Tuesday 6 January 2015

Some bitter financial truths

Don't judge the Government's dodgy dossier on expenditures the next Labour Government plans by the eighty pages of detailed spending increases the Treasury has been coerced into producing. They're clearly the products of a fevered imagination (though of course, in my view they're not enough)   
Judge it merely as a heavy handed way of creating fear of tax increases in the same way as "Labour's tax Bombshell" did in 1992.

The antidote should be a dossier of things that should be cut if we're to reduce the deficit but which  both main parties support whatever the cost. HS 2 is a white elephant which will probably have to be abandoned in the long run but will cost at least £7 billion to get businesspeople thirty minutes earlier to Birmingham at the cost of enormous environmental damage. The extension to Leeds and Manchester at let's say another £10 billion ( these things over-run of course) is an even worse burden but despite that government is now envisaging HS3 underneath the Pennines.

Then there's replacement of Trident, a weapon we don't need, have never used, and which imposes a crippling burden on defence budgets. And  the SNP wants it out of Scotland. Government admits that the bill will be between 15 and 20 billion pounds. More realistically, Greenpeace says it will cost at least £34 billion but which both main parties are apparently committed to.

The parties insult the intelligence of the electorate by quibbling over the cost of keeping Libraries open while ignoring these expensive white elephants lumbering across the political landscape.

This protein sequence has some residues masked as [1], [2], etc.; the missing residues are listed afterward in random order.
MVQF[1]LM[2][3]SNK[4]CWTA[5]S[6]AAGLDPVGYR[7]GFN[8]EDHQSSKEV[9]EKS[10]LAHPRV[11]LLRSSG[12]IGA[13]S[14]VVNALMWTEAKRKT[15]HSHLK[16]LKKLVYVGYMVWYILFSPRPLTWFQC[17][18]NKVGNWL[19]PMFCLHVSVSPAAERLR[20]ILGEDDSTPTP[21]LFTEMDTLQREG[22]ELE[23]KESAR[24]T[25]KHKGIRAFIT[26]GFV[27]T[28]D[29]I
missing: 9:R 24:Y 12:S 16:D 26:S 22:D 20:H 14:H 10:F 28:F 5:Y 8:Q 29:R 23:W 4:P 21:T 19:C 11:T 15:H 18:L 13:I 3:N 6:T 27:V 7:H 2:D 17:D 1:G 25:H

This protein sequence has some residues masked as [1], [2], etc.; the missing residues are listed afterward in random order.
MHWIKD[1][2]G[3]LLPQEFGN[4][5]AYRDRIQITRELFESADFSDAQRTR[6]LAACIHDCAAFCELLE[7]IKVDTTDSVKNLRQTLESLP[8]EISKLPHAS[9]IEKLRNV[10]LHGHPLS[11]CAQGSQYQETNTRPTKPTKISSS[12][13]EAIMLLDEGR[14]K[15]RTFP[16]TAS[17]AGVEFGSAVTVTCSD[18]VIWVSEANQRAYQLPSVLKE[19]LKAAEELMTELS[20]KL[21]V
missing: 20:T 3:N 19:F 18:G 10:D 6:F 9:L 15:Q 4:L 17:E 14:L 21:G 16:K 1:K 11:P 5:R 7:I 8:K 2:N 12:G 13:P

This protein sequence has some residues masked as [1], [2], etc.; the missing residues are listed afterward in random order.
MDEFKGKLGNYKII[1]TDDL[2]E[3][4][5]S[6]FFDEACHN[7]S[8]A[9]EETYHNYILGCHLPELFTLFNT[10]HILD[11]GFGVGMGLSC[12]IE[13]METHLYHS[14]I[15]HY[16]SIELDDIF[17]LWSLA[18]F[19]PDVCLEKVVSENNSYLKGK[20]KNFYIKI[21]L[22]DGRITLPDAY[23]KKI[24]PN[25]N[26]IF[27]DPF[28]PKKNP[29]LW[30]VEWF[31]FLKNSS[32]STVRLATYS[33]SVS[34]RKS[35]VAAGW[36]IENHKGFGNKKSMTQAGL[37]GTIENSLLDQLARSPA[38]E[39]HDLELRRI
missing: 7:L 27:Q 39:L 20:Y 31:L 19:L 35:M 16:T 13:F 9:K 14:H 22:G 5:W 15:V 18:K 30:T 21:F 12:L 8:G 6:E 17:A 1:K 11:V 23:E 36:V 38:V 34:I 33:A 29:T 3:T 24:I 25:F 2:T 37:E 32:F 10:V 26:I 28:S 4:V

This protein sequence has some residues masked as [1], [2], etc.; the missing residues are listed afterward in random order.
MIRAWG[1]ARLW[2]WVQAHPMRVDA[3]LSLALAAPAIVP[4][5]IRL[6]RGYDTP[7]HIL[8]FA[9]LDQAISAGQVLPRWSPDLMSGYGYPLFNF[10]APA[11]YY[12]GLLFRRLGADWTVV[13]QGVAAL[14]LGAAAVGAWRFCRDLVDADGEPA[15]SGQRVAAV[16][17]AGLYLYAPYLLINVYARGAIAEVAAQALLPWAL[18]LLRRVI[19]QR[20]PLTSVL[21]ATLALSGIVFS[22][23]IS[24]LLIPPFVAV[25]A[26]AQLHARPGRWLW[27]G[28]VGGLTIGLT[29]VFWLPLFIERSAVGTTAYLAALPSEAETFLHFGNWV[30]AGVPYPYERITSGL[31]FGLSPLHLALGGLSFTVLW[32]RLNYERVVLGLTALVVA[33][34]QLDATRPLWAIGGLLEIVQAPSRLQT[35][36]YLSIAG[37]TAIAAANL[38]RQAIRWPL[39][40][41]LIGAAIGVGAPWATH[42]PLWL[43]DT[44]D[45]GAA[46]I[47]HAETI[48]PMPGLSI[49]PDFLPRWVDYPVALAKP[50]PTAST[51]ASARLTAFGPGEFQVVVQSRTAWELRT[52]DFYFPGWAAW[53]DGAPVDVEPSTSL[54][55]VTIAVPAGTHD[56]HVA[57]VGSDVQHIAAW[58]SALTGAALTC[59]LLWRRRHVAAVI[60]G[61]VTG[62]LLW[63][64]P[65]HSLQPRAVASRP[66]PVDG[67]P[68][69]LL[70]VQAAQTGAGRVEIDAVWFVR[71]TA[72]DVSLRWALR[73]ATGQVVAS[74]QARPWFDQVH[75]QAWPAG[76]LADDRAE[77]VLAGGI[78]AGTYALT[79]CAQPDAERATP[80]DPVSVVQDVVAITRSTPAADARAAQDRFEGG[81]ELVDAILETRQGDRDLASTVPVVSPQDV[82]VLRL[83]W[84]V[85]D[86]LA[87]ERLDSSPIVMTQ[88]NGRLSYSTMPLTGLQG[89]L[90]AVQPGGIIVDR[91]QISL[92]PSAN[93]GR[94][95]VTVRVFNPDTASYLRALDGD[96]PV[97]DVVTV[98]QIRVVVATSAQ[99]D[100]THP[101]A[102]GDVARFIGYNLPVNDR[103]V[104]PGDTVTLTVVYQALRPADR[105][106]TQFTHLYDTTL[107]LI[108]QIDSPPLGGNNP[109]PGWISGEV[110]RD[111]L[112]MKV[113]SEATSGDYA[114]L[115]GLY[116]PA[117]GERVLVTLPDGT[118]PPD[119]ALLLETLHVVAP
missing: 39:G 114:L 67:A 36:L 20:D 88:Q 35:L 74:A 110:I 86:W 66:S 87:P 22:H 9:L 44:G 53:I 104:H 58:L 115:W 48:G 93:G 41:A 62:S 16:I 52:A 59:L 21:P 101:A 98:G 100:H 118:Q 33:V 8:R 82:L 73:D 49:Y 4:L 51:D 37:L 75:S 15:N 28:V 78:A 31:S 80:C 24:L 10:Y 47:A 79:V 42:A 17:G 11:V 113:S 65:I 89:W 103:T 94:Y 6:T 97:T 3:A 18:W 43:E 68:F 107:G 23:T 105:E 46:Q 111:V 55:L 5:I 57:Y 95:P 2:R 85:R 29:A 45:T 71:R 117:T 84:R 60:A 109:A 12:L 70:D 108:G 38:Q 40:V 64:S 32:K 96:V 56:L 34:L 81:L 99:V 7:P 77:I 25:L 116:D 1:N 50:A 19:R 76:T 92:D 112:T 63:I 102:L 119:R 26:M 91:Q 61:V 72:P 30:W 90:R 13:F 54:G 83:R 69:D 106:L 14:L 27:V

Accident and Emergency crisis: Don't blame the patients.With hospitals declaring "major incidents" and performance  (and waiting times) at A&E  at the lowest level for a decade, government is rushing to blame the public for being too fat, too lazy to go to the doctor too drunk or too worried by trivial problems. Apparently they're not "proper poorly" or not poorly enough.Take up your bed and walk Jesus might have said. Hunt probably puts it differently but points in the same direction.

Balls. Sick people need help where they can get it  and the A&E crisis is caused by staff shortages and closures.The answer is more staff and more money not lectures to the poor old patients. Frank Field is right. The NHS needs more money and the  only way to provide it quickly is to increase  National Insurance contributions A rise of 1% would bring in 15 billion over five year. Add to that an increase in the higher earnings charge to make it less regressive and we're on the way to  deal with shortfall of £30 billion the NHS by 2020. No one has found better proposals to tackle this shortfall. But disaster faces us if we don't.

Of course if they hadn't scrapped NHS Direct people would have had access to expert advice from qualified nurses which in many cases would have made it unnecessary to go to hospital in the first place. scrapping NHS Direct has made the whole thing worse.

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